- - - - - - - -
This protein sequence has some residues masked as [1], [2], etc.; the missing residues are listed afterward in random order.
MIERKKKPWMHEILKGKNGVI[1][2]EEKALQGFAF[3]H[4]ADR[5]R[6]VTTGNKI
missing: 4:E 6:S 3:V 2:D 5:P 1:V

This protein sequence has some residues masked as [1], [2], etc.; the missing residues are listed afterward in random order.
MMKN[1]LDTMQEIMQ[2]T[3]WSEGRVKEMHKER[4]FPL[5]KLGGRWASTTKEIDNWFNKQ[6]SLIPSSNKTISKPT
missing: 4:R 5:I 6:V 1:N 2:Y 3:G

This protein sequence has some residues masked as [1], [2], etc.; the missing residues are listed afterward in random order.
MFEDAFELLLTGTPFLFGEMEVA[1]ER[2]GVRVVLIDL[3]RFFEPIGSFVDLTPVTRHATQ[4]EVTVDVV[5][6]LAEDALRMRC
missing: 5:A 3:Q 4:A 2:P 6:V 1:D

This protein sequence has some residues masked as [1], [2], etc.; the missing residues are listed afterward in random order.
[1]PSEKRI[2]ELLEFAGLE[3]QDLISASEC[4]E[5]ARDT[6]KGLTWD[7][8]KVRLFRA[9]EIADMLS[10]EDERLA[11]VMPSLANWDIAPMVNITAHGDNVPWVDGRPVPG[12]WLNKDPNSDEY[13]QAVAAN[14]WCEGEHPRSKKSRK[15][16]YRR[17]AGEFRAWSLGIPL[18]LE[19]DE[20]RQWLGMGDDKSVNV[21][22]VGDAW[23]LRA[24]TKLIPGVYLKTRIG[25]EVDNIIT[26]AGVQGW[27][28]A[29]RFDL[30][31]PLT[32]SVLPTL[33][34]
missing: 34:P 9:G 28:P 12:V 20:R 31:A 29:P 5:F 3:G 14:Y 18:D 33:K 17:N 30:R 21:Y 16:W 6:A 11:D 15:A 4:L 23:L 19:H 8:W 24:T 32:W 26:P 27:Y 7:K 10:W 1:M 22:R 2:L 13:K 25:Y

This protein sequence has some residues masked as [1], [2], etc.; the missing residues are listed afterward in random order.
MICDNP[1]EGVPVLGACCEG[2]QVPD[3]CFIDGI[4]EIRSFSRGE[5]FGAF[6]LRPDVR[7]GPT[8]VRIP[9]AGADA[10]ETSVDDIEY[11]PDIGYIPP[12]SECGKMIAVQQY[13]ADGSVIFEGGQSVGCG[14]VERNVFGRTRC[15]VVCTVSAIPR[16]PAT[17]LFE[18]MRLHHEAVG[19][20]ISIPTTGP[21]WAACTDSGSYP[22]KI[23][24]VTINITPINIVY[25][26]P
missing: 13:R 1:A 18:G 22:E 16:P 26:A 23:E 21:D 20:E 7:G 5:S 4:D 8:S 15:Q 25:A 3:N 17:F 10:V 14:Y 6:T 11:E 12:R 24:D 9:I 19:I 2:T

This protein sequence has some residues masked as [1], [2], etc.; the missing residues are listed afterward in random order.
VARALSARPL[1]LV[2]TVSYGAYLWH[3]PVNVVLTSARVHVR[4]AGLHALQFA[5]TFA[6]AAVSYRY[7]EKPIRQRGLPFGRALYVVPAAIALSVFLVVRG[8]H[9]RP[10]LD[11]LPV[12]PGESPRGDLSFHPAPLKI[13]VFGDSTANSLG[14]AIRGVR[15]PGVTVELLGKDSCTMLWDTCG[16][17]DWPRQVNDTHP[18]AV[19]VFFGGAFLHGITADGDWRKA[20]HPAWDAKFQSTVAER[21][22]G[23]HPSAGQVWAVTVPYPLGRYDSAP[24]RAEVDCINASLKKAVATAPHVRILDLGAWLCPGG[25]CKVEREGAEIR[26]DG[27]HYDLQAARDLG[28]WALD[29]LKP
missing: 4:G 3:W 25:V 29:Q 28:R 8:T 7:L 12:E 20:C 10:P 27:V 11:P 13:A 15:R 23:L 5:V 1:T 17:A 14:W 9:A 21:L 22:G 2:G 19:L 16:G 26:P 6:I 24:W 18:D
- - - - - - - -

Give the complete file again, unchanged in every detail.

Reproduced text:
This protein sequence has some residues masked as [1], [2], etc.; the missing residues are listed afterward in random order.
MIERKKKPWMHEILKGKNGVI[1][2]EEKALQGFAF[3]H[4]ADR[5]R[6]VTTGNKI
missing: 4:E 6:S 3:V 2:D 5:P 1:V

This protein sequence has some residues masked as [1], [2], etc.; the missing residues are listed afterward in random order.
MMKN[1]LDTMQEIMQ[2]T[3]WSEGRVKEMHKER[4]FPL[5]KLGGRWASTTKEIDNWFNKQ[6]SLIPSSNKTISKPT
missing: 4:R 5:I 6:V 1:N 2:Y 3:G

This protein sequence has some residues masked as [1], [2], etc.; the missing residues are listed afterward in random order.
MFEDAFELLLTGTPFLFGEMEVA[1]ER[2]GVRVVLIDL[3]RFFEPIGSFVDLTPVTRHATQ[4]EVTVDVV[5][6]LAEDALRMRC
missing: 5:A 3:Q 4:A 2:P 6:V 1:D

This protein sequence has some residues masked as [1], [2], etc.; the missing residues are listed afterward in random order.
[1]PSEKRI[2]ELLEFAGLE[3]QDLISASEC[4]E[5]ARDT[6]KGLTWD[7][8]KVRLFRA[9]EIADMLS[10]EDERLA[11]VMPSLANWDIAPMVNITAHGDNVPWVDGRPVPG[12]WLNKDPNSDEY[13]QAVAAN[14]WCEGEHPRSKKSRK[15][16]YRR[17]AGEFRAWSLGIPL[18]LE[19]DE[20]RQWLGMGDDKSVNV[21][22]VGDAW[23]LRA[24]TKLIPGVYLKTRIG[25]EVDNIIT[26]AGVQGW[27][28]A[29]RFDL[30][31]PLT[32]SVLPTL[33][34]
missing: 34:P 9:G 28:P 12:V 20:R 31:A 29:P 5:F 3:G 14:Y 18:D 33:K 17:N 30:R 21:Y 16:W 6:A 11:D 15:A 4:L 23:L 19:H 8:W 24:T 32:W 26:P 27:Y 7:K 10:W 1:M 22:R 2:L 13:K 25:Y

This protein sequence has some residues masked as [1], [2], etc.; the missing residues are listed afterward in random order.
MICDNP[1]EGVPVLGACCEG[2]QVPD[3]CFIDGI[4]EIRSFSRGE[5]FGAF[6]LRPDVR[7]GPT[8]VRIP[9]AGADA[10]ETSVDDIEY[11]PDIGYIPP[12]SECGKMIAVQQY[13]ADGSVIFEGGQSVGCG[14]VERNVFGRTRC[15]VVCTVSAIPR[16]PAT[17]LFE[18]MRLHHEAVG[19][20]ISIPTTGP[21]WAACTDSGSYP[22]KI[23][24]VTINITPINIVY[25][26]P
missing: 13:R 1:A 18:G 22:E 16:P 26:A 23:E 21:D 20:E 7:G 5:S 4:D 8:S 15:Q 25:A 3:N 17:F 10:V 14:Y 6:T 11:E 12:R 24:D 9:I 19:I 2:T

This protein sequence has some residues masked as [1], [2], etc.; the missing residues are listed afterward in random order.
VARALSARPL[1]LV[2]TVSYGAYLWH[3]PVNVVLTSARVHVR[4]AGLHALQFA[5]TFA[6]AAVSYRY[7]EKPIRQRGLPFGRALYVVPAAIALSVFLVVRG[8]H[9]RP[10]LD[11]LPV[12]PGESPRGDLSFHPAPLKI[13]VFGDSTANSLG[14]AIRGVR[15]PGVTVELLGKDSCTMLWDTCG[16][17]DWPRQVNDTHP[18]AV[19]VFFGGAFLHGITADGDWRKA[20]HPAWDAKFQSTVAER[21][22]G[23]HPSAGQVWAVTVPYPLGRYDSAP[24]RAEVDCINASLKKAVATAPHVRILDLGAWLCPGG[25]CKVEREGAEIR[26]DG[27]HYDLQAARDLG[28]WALD[29]LKP
missing: 4:G 3:W 25:V 29:Q 28:R 8:T 7:L 12:E 20:C 10:P 27:V 11:P 13:A 15:R 23:L 5:V 1:T 17:A 14:W 9:A 21:L 22:G 2:G 19:L 16:G 26:P 6:I 24:W 18:D